Kate, a couple points to note. First, paste solders are often the easier, lower melting solders. And they sometimes can seem to have fully flowed, when they have not actually done so. Try switching to sheet solders, using clipped paillons placed next to the tightly fitted seams. Try to use at least z medium flow solder. Hard is even better. The higher melting the solder, the stronger the joint.
Next, and this is important, design your piece so the claws of prongs are not being asked to bend right where they are soldered on. Usually, the bending point, and where the seat is cut in the prong (if you are cutting a seat) should be above the solder seam, not at the level of the solder seam. Unless you are using hard or IT solders, the seam will always be a bit weaker than the silver itself, so dont ask the seam to bend.
Then, you say the claws are hard after soldering? Why? You should be starting with annealed soft metal for the claws. In order to have them harder, you have to have only heated it to below annealing temps, and then cooled quite slowly. This isn’t actually easy to do, especially if using actual silver solder. Please make sure the solder you use an actual silver solder, an alloy if silver, copper, and zinc. Melting at temperatures above 1000F where your silver is near to glowing. Not some of the confusingly labeled silver-containing low melting solders that are primarily tin with a bit of silver. These are commonly used for repair at temperatures from 200 to 450 F, similar to electronics lead solders. They have little strength, and would never hold a prong in place. Sold with names like “TIX”, “Stay-brite”, and others. When you are using actual silver solders, let the metal cool until it is no longer glowing, and then quench in water. This assures that it won’t age harden from too slow cooling.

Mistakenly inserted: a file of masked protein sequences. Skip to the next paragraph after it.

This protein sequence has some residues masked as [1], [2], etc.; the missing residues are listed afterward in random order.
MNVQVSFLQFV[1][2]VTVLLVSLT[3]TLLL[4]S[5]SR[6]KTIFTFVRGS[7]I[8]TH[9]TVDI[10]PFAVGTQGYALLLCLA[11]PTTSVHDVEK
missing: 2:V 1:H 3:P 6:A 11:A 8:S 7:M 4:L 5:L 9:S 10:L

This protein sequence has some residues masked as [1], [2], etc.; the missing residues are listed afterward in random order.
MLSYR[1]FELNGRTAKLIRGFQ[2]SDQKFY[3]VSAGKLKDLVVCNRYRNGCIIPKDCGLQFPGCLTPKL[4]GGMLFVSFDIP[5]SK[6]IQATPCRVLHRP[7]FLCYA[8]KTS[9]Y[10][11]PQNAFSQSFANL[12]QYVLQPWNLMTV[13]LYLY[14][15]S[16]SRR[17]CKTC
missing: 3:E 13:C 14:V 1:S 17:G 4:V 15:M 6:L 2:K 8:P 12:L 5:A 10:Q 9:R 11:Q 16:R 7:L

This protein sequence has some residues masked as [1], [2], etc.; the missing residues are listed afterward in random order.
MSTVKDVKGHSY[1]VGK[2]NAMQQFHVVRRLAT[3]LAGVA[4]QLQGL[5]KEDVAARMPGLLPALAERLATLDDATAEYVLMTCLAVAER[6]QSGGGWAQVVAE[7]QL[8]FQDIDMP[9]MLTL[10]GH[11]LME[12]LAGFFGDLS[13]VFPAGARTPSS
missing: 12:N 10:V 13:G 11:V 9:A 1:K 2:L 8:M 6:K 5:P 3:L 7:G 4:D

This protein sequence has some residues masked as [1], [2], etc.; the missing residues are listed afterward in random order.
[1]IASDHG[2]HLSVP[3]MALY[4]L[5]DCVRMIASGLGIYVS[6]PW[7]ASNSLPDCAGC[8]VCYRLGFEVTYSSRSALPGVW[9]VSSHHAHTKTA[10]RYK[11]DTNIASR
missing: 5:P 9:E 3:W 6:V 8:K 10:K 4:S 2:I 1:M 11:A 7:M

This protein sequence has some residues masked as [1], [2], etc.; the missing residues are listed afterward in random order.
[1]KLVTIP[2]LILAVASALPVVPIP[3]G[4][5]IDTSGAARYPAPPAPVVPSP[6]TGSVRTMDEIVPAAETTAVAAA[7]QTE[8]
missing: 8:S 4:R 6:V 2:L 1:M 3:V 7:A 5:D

And finally, please be sure you have not accidentally used a metal other than silver. Accidentally soldering on prongs of “nickle silver”, or stainless steel binding wire, or similar, when the piece is sterling, will give you very hard prongs that just snap off… it would seem difficult to make this mistake, but its not. Prongs are small and the color difference might not be obvious… if you are not sure, use a little silver oxidizing solution, or liver of Sulphur, to blacken a tiny spot and be sure it reacts the same as other, known to be silver, stock does.
Hope that helps.